“You are lucky. I did not learn English until I came here for work. These”—he held out calloused, trembling hands—“were stronger then. On my father’s farm in Nicaragua, I could hold many, many sugarcane stalks together and then break them with my hands. But three weeks ago, I am trying to break a wall in a house much, much older than me, and the hammer falls from my hand. Then I fall to the floor in pain.” He caressed the plain, gold band on his ring finger. “My wife fell in love with my strength. I am happy she is too far away to see me like this.”

“Doesn’t she know you’re sick?”

“Not yet. I will tell her if I cannot send her money next month.”

“But what if you’re dead before then? And she never finds out what happened to you?” I blinked hard, horrified at how my thoughts escaped so easily. His face didn’t reflect my discomfort though, so after a moment I tried to explain myself. “My dad didn’t let me visit my mother in the hospital because he thought seeing her sick would give me nightmares. But I wouldn’t have cared what she looked like. I just hate that I had less time with her.”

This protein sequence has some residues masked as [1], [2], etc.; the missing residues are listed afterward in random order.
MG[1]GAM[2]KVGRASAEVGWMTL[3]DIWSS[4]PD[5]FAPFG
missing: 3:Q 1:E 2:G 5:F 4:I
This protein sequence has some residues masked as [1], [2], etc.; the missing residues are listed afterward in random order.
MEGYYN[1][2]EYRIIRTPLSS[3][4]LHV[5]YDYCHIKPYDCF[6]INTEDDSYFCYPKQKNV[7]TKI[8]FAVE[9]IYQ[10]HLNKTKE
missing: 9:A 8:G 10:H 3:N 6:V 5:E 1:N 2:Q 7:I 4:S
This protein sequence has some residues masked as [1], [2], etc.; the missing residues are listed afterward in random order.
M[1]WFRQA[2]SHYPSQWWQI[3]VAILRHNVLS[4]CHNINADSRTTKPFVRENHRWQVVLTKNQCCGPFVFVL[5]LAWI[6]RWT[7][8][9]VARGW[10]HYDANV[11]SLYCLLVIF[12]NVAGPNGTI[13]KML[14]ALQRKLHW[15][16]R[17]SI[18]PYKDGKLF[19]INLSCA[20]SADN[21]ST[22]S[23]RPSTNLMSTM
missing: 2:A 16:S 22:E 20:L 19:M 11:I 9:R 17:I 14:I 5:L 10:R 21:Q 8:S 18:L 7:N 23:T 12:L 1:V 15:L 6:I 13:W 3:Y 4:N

“I have not seen my wife or sons in five years. It would be better for them to stay there than to waste money coming here.”

“Well, maybe you could go visit them when you’re better. Just one plane ticket can’t be that bad if you buy it on sale.”

His eyes dropped, and suddenly I realized the unspoken truth; he couldn’t fly home, not unless he never wanted to work here again. Before I could think of a way to apologize, he plucked the rye bread and the milk from his tray.